Cricket: Woolmer rejects political pressure

Click to follow
BOB WOOLMER, the South Africa coach, yesterday insisted that he will select the most competitive team at his disposal and will include black players only if he believes they will improve his team's chances of winning in New Zealand.

Woolmer refused to bow to political pressure to select black players regardless of cricketing considerations, for fear of compromising South Africa's prospects of victory. The coach and his leading players responded to critics as South Africa prepared to pick the team for the first of three Tests against New Zealand, starting in Auckland on Saturday.

The debate echoes last year's rumpus when South Africa selectors omitted Paul Adams, the left-arm wrist-spinner, for a Test against Pakistan in Durban, leaving an all-white side. Following protests, Ali Bacher, the chief executive of the United Cricket Board of South Africa, said: "An all-white team in 1998 is no longer acceptable."

Adams was recalled and since then there has only been one all-white South African side, for the first Test in the West Indies series. But South Africa's tour selectors, Woolmer and Hansie Cronje, the captain, have received fresh criticism from the UCBSA for selecting all-white teams for the second and third one-day games against New Zealand on the current tour.

There are three black players in the squad, including Herschelle Gibbs who played in the first one-day international. But Woolmer, the former Warwickshire coach and England Test batsman, is standing firm and says the team management will not be dictated to for political reasons. "We pick the teams for cricket reasons and for cricket reasons only. I'm not interested in politics, I have never been and nor shall I ever want to be," he said.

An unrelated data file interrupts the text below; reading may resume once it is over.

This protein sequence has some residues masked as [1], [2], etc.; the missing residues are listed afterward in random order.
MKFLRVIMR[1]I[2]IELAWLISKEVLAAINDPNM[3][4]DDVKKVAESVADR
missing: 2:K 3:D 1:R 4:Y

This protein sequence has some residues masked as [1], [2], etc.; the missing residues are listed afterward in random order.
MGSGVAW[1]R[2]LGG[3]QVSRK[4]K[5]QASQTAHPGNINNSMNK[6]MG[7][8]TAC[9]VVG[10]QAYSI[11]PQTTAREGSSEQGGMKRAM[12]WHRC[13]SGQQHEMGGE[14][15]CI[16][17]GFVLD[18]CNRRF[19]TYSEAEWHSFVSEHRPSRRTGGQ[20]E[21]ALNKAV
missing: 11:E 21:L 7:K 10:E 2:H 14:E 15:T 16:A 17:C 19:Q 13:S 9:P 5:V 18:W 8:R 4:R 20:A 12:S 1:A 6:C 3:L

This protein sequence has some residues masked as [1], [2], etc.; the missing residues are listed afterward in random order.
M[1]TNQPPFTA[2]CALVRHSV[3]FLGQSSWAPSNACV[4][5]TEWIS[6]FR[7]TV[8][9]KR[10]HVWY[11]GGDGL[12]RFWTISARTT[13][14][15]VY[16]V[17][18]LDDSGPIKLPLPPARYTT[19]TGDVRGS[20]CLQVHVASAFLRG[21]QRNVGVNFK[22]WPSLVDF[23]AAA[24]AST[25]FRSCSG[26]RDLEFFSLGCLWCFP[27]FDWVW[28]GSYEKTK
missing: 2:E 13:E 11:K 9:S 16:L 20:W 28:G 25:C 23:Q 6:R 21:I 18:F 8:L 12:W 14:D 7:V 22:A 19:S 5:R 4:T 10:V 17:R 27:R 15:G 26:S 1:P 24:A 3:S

Allan Donald, the South African fast bowler, said that race should not be an issue for the first Test. "Paul Adams will probably play in the Test, and there is also Herschelle Gibbs who will also probably open the batting, so I don't know what the fuss is all about," he said.

Meanwhile, Brian McMillan, the South African all-rounder, has been severely reprimanded and ordered to apologise publicly for racially offensive comments during a match. McMillan advised Claude Henderson, his Western Province team-mate, to bowl another "coolie creeper" to Ashraf Mall, the KwaZulu Natal batsman, in a match earlier this month.

The term creeper is South African cricketing jargon for a ball that shoots along the ground after pitching. "Coolie" is an apartheid-era term for a labourer of Indian descent. A UCBSA disciplinary committee statement said that McMillan was found guilty of conduct detrimemtal to the game.

McMillan escaped harsher punishment after he was ordered to make a public apology at the close of the first day's play in Western Province's Supersport Series game against Border in Cape Town yesterday. McMillan had been unrepentant after his use of the phrase and had been reported in newspapers as saying: "There's no reason to apologise. I believe it's part of cricketing terminology. Does that mean changing a chinaman? Some people might take offence at that. I think it's a lot of crap personally."

In a separate incident, Alan Badenhorst, the Eastern Province second XI player, was banned from all cricket in South Africa until 1 January 2001 after being found guilty of using crude and abusive language in a match against Griqualand West earlier this month.

Badenhorst was reported after allegedly calling a non-white opponent a "half-bred kaffir". "Kaffir", an apartheid -era term, is one of the most offensive ways a white South African can address a non-white countryman.